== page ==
This is not the first time I’ve shared a lesson on using Would Rather to express a preference, but this lesson is also an excuse to share some of the tricks (also called activities 😊) I keep up my sleeve to engage my students and make them enjoy learning; because they/ we deserve to have fancy, engaging, dynamic lessons even if what needs to be explained is as dull as ditch water.
I strongly support the use of visuals in the class to create stimulating lessons. I know creating your own content takes time. But it pays off. Trust me on this one!
INTRODUCING THE TARGET LANGUAGE. PRESENTATION.
I have introduced Would Rather presenting students with some slides and some visual prompts and asking them to provide the questions based on the images.
Some help might be needed, at least, for the first two slides. Encourage students to describe their preferences in pairs, even if it’s a guided assignment.
- Question: Would you rather read a book or watch TV?
- Answer: I’d rather read a book than watch TV because…
Would Rather Introduction de cristina.cabal
GRAMMAR AND EXERCISES
The two activities that follow are meant to be done the following day in order to revise and reinforce this content.
REVISING AND REINFORCING: VIDEO, INTERACTIVE GRAMMAR, FLIP CARDS GAME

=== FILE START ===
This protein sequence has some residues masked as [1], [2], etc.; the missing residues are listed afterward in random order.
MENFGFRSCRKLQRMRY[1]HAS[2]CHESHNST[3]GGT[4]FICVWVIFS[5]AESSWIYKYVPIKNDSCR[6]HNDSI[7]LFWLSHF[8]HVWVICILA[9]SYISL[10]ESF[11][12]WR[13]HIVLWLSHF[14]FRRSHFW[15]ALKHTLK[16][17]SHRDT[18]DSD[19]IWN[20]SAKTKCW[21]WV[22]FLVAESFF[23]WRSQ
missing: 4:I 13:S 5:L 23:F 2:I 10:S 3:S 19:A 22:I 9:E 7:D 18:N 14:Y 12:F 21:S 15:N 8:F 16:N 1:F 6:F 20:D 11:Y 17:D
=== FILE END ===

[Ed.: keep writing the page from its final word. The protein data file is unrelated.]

(NOTE FOR TECH ENTHUSIASTS) This beautiful activity has been created with @Genial.ly. First I created the video, published it on YouTube, and then embedded it on Genial.ly. Then, I used the Template to create the Flipcards.
- Revise with the video (1st slide)
- Revise with the matching grammar (2nd slides)
- Flip Cards Game (following slides). To be used in the game that follows.
FLIPCARDS GAME. Rewriting with Would Rather. Using Dry-Erase Boards
1. Pair learners and give each pair a dry-erase board and a whiteboard marker.
2. Show the first sentence and ask students to rewrite it using Would Rather
3. Depending on the length or difficulty of the sentence, set a different time limit.
4. Once the pair have their sentence, ask them to write it on the board, big enough for you to see from a distance.
5. When the time is up, ask the pairs to hold it up and quickly go through all the sentences, awarding 1 point to the pair who has the correct grammar.
6. The winner is the pair that get the most points.
Note: Be strict with spelling mistakes or any other tiny mistakes. Students love it when you are strict and don’t give away points easily.
Follow-up: Revise all the sentences again, but this time orally.
SPEAKING: BOARD GAME
This board game has all the ingredients of a good game:
- Reinforces grammar
- Boosts communicative skills
- Improves writing skills
- Builds rapport
- + Combines technology with traditional props: in this case, a huge die (there is a built-in die on the board, so don’t worry if you don’t have this beautiful red die; it is just that I love mixing both worlds.
And here’s the board. As you can see,
- There are 3 draggable counters.
- To see the prompts, you need to click on the number.
- As you can read in the Instructions, if they land on a square with the question GIF, students will need to write a “would you rather” question for the teacher. Yes, you need to answer, it is only fair!!!
Hope you have enjoyed this lesson plan. My students have! 🙂